A frequently heard refrain on any social media or TV vox pop is that “my voice isn’t heard”. It doesn’t matter the theme under discussion, it can be about the pandemic, or Brexit, or the best flavour of Walkers Crisps, but the response is the same: “my voice isn’t heard”.
It is ironic really. To use the very vox pop, which is offering the opportunity for an individual’s voice to be heard, and the only opinion offered is “my voice isn’t heard”.
I think the issue with “my voice isn’t heard” is actually one of scale. Most people are spectacularly bad when it comes to assessing orders of magnitude. And, our modern social media networked world has made the problem even worse.
Let me give an example. I was recently in an MS Teams meeting at work. It was a relatively small group––10 people, as an order of magnitude––with all our faces on the screen at the same time. There was an invited speaker, who held forth on a slightly contentious issue, scarcely drawing breath for about half an hour. Following the accepted etiquette of MS Teams, when someone in our group wanted to make a contribution to the debate, they pressed the ‘hand’ button, which interjects a raised hand symbol beside their video stream. At one point in the monologue, I raised a hand myself, but all our hands were ignored. The speaker droned on oblivious. After a while, I withdrew my raised hand. The moment had passed. My voice had not been heard.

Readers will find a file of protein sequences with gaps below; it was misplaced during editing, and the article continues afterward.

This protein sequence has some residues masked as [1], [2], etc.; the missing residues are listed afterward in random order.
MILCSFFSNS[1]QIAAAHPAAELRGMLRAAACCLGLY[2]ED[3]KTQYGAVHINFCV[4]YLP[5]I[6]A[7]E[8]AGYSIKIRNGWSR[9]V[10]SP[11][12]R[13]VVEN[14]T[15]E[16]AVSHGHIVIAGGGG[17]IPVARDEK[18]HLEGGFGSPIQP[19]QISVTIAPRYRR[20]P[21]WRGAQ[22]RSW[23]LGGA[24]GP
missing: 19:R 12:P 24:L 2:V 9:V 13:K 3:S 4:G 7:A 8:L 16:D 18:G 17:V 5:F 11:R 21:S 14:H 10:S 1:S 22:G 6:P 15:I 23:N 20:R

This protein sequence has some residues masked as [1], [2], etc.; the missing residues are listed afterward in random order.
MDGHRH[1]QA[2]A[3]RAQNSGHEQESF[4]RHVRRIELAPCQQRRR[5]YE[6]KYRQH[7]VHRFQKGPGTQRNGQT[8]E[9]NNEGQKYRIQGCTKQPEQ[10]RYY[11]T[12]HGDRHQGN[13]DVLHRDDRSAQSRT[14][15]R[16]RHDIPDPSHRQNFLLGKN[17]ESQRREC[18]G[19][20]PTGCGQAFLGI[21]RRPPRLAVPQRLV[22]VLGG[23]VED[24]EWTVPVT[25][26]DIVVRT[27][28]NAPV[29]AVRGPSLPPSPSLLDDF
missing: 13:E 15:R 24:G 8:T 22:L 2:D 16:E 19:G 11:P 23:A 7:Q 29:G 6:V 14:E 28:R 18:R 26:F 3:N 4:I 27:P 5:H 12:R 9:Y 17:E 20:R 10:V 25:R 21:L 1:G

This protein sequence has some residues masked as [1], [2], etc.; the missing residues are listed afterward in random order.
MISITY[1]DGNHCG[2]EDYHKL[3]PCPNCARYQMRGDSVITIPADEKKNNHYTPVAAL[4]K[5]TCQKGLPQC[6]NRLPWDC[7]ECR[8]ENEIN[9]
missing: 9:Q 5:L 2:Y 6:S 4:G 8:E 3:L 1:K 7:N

Now, in an order of magnitude of ten people, for someone’s voice not to be heard amounts to suppression; rudeness; deliberate silencing. But this is not the same complaint as that raised by the average vox pop whinger when they claim that: “my voice isn’t heard”.
They want to be heard by the entire world. They are railing against being unnoticed amidst the vast, chattering clamour of the boundless internet.
This is not a question of suppression; it is pure egotism. It is not being able to accurately judge your own personal insignificance when measured on a global scale. It comes back to orders of magnitude again.
And, when you do get an opportunity to speak and the only message that is getting communicated is “my voice isn’t heard” it is much more likely it is because you have nothing to say in the first place.
© Simon Turner-Tree
Simon Turner-Tree discovers he’s been on mute on MS Teams without realising it.
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